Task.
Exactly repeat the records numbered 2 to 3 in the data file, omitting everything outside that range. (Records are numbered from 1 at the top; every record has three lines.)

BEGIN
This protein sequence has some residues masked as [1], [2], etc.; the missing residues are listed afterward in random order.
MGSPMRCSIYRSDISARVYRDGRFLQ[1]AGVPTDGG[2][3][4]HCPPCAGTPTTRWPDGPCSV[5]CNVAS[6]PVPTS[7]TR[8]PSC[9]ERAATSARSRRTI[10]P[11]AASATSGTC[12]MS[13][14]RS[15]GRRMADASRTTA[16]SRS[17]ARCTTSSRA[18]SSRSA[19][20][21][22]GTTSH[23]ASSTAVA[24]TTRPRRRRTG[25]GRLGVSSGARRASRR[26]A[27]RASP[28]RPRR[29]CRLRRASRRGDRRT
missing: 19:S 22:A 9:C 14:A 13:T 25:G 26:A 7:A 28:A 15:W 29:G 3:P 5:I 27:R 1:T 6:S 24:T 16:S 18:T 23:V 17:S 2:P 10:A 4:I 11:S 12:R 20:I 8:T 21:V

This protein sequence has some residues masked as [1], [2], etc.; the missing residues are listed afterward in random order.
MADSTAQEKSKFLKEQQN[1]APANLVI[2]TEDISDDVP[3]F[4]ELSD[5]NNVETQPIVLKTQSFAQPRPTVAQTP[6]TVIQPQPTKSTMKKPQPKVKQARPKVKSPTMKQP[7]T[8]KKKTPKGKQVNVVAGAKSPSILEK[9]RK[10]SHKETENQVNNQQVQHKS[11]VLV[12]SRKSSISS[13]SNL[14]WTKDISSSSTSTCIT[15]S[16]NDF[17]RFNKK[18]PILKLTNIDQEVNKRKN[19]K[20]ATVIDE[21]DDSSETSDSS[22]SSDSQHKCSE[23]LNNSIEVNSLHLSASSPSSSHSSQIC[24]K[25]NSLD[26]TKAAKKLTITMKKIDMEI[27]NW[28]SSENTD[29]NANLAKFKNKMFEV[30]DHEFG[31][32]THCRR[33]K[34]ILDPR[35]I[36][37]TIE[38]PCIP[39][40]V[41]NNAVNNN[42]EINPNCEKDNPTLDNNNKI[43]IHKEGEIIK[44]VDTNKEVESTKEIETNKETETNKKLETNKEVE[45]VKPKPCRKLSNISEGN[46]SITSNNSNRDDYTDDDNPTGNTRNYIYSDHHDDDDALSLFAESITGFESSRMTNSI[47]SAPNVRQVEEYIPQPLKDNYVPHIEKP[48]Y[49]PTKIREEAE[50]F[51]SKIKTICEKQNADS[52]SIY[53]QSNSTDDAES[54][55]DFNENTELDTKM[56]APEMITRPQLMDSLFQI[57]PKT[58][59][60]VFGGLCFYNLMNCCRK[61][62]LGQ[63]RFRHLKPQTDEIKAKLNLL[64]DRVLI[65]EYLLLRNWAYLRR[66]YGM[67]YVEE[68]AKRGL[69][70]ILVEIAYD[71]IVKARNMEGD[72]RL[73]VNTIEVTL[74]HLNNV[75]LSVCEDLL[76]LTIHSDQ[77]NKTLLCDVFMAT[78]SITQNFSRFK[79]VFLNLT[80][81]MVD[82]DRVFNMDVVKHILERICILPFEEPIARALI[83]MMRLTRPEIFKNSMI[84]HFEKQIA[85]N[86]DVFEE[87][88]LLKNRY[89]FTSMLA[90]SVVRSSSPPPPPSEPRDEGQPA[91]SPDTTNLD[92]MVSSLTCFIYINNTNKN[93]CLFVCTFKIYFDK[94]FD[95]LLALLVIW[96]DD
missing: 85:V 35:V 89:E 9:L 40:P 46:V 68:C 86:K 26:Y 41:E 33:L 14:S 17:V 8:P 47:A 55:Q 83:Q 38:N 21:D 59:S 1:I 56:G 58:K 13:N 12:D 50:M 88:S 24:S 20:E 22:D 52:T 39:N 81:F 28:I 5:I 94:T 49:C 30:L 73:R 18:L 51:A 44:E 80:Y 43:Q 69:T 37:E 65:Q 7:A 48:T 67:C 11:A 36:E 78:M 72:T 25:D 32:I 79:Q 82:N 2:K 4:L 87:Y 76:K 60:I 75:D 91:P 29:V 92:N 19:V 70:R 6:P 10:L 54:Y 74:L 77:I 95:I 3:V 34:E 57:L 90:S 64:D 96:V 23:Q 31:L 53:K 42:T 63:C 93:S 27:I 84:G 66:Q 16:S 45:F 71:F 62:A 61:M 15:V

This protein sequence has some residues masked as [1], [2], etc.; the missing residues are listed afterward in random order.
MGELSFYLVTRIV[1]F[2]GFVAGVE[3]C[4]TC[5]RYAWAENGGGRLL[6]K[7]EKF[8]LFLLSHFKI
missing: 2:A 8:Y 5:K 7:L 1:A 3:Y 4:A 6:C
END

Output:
This protein sequence has some residues masked as [1], [2], etc.; the missing residues are listed afterward in random order.
MADSTAQEKSKFLKEQQN[1]APANLVI[2]TEDISDDVP[3]F[4]ELSD[5]NNVETQPIVLKTQSFAQPRPTVAQTP[6]TVIQPQPTKSTMKKPQPKVKQARPKVKSPTMKQP[7]T[8]KKKTPKGKQVNVVAGAKSPSILEK[9]RK[10]SHKETENQVNNQQVQHKS[11]VLV[12]SRKSSISS[13]SNL[14]WTKDISSSSTSTCIT[15]S[16]NDF[17]RFNKK[18]PILKLTNIDQEVNKRKN[19]K[20]ATVIDE[21]DDSSETSDSS[22]SSDSQHKCSE[23]LNNSIEVNSLHLSASSPSSSHSSQIC[24]K[25]NSLD[26]TKAAKKLTITMKKIDMEI[27]NW[28]SSENTD[29]NANLAKFKNKMFEV[30]DHEFG[31][32]THCRR[33]K[34]ILDPR[35]I[36][37]TIE[38]PCIP[39][40]V[41]NNAVNNN[42]EINPNCEKDNPTLDNNNKI[43]IHKEGEIIK[44]VDTNKEVESTKEIETNKETETNKKLETNKEVE[45]VKPKPCRKLSNISEGN[46]SITSNNSNRDDYTDDDNPTGNTRNYIYSDHHDDDDALSLFAESITGFESSRMTNSI[47]SAPNVRQVEEYIPQPLKDNYVPHIEKP[48]Y[49]PTKIREEAE[50]F[51]SKIKTICEKQNADS[52]SIY[53]QSNSTDDAES[54][55]DFNENTELDTKM[56]APEMITRPQLMDSLFQI[57]PKT[58][59][60]VFGGLCFYNLMNCCRK[61][62]LGQ[63]RFRHLKPQTDEIKAKLNLL[64]DRVLI[65]EYLLLRNWAYLRR[66]YGM[67]YVEE[68]AKRGL[69][70]ILVEIAYD[71]IVKARNMEGD[72]RL[73]VNTIEVTL[74]HLNNV[75]LSVCEDLL[76]LTIHSDQ[77]NKTLLCDVFMAT[78]SITQNFSRFK[79]VFLNLT[80][81]MVD[82]DRVFNMDVVKHILERICILPFEEPIARALI[83]MMRLTRPEIFKNSMI[84]HFEKQIA[85]N[86]DVFEE[87][88]LLKNRY[89]FTSMLA[90]SVVRSSSPPPPPSEPRDEGQPA[91]SPDTTNLD[92]MVSSLTCFIYINNTNKN[93]CLFVCTFKIYFDK[94]FD[95]LLALLVIW[96]DD
missing: 85:V 35:V 89:E 9:L 40:P 46:V 68:C 86:K 26:Y 41:E 33:L 14:S 17:V 8:P 47:A 55:Q 83:Q 38:N 21:D 59:S 1:I 56:G 58:K 13:N 12:D 50:M 88:S 24:S 20:E 22:D 52:T 39:N 81:F 28:I 5:I 94:T 49:C 30:L 73:R 18:L 51:A 44:E 80:Y 43:Q 69:T 37:E 65:Q 7:A 48:T 67:C 11:A 36:E 78:M 72:T 25:D 32:I 79:Q 82:N 2:K 4:L 87:Y 76:K 60:I 75:D 91:P 29:V 92:N 19:V 70:R 6:P 10:L 54:Y 74:L 77:I 95:I 3:V 34:E 57:L 90:S 64:D 96:V 23:Q 31:L 53:K 42:T 63:C 93:S 27:I 84:G 66:Q 16:S 45:F 71:F 62:A 61:M 15:V

This protein sequence has some residues masked as [1], [2], etc.; the missing residues are listed afterward in random order.
MGELSFYLVTRIV[1]F[2]GFVAGVE[3]C[4]TC[5]RYAWAENGGGRLL[6]K[7]EKF[8]LFLLSHFKI
missing: 2:A 8:Y 5:K 7:L 1:A 3:Y 4:A 6:C